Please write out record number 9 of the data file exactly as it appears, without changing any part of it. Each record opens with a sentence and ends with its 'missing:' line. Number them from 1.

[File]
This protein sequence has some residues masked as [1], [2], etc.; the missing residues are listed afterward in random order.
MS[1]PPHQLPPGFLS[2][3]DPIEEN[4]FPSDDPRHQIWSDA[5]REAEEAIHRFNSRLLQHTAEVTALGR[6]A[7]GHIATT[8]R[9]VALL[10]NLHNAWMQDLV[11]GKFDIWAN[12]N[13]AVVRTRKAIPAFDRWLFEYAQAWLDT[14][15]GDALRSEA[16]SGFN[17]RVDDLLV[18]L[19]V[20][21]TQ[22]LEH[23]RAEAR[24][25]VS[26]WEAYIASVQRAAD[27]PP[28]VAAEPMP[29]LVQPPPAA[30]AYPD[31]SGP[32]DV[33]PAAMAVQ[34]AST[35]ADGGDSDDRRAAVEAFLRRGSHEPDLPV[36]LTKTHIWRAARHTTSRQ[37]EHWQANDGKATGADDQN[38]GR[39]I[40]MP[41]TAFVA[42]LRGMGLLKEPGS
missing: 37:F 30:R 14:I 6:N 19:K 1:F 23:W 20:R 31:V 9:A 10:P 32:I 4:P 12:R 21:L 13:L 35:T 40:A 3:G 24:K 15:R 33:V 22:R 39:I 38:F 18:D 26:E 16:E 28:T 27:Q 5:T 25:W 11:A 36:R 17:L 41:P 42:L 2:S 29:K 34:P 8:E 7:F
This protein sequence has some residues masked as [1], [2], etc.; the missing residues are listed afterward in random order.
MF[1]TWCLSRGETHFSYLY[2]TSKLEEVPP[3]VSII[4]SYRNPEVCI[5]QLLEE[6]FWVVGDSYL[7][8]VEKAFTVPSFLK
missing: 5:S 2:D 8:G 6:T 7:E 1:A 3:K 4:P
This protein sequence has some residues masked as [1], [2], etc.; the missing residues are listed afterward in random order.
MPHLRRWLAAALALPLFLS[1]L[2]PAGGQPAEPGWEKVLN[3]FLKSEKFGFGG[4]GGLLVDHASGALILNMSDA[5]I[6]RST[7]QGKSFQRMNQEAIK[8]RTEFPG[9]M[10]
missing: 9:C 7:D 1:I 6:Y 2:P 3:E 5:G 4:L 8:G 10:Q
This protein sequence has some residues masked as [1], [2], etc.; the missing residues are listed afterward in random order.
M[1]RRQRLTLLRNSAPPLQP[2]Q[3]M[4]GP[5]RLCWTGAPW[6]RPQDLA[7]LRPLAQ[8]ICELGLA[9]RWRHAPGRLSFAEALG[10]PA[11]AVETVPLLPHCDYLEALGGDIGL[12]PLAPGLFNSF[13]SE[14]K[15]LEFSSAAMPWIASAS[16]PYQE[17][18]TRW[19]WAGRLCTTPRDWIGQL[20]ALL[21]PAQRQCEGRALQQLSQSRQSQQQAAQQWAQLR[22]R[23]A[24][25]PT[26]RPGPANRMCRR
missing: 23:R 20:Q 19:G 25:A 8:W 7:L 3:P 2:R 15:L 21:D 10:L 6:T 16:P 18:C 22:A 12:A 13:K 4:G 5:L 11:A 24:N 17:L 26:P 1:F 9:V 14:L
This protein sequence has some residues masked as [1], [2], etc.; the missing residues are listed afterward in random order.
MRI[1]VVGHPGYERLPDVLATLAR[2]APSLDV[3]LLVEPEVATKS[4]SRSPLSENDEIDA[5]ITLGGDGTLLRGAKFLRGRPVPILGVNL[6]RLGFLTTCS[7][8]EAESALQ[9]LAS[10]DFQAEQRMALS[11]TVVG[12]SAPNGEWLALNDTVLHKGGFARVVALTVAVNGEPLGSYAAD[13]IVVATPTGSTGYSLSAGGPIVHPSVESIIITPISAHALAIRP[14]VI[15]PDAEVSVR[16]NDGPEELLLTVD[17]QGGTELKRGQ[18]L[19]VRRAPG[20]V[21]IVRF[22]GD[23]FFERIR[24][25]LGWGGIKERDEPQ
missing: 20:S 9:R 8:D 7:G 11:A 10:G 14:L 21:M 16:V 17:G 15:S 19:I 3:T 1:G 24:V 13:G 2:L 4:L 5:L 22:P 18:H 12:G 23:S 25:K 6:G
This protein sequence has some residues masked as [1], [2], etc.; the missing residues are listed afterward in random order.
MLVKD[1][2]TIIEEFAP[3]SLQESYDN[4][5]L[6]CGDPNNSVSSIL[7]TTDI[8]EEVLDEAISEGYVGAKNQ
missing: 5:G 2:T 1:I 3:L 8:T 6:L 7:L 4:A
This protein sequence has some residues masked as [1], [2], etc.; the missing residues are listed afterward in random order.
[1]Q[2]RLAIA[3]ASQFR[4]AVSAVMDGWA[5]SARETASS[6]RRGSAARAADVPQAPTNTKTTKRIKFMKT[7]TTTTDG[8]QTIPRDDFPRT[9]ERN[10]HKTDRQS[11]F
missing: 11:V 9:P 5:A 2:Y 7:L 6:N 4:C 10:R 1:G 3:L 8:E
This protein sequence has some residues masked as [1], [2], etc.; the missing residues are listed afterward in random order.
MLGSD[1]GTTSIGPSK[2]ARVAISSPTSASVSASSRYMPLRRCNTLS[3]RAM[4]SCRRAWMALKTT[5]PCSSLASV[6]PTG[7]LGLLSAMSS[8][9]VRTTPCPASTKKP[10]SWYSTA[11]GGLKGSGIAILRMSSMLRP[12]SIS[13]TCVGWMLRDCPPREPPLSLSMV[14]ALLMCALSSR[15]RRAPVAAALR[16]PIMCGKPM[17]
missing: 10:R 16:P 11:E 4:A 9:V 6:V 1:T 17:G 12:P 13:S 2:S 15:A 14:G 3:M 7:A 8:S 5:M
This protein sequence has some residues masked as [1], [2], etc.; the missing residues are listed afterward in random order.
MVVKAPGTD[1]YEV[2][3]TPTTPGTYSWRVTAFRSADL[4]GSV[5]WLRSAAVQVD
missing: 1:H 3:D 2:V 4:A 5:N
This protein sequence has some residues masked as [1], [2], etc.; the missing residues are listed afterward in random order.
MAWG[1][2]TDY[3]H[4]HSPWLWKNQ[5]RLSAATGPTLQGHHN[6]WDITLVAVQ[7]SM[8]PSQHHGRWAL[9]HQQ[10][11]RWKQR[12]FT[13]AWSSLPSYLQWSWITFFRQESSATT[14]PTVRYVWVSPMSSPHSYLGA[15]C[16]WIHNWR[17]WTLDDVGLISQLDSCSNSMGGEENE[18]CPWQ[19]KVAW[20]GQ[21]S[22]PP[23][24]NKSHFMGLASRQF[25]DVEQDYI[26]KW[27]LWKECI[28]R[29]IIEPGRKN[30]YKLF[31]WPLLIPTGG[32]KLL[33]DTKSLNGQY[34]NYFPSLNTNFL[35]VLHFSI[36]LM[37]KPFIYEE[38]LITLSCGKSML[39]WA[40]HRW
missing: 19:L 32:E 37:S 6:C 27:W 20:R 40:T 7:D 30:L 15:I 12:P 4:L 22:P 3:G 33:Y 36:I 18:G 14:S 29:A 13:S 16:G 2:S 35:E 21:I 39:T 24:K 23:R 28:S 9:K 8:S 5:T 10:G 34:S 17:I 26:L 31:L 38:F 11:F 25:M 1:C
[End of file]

This protein sequence has some residues masked as [1], [2], etc.; the missing residues are listed afterward in random order.
MVVKAPGTD[1]YEV[2][3]TPTTPGTYSWRVTAFRSADL[4]GSV[5]WLRSAAVQVD
missing: 1:H 3:D 2:V 4:A 5:N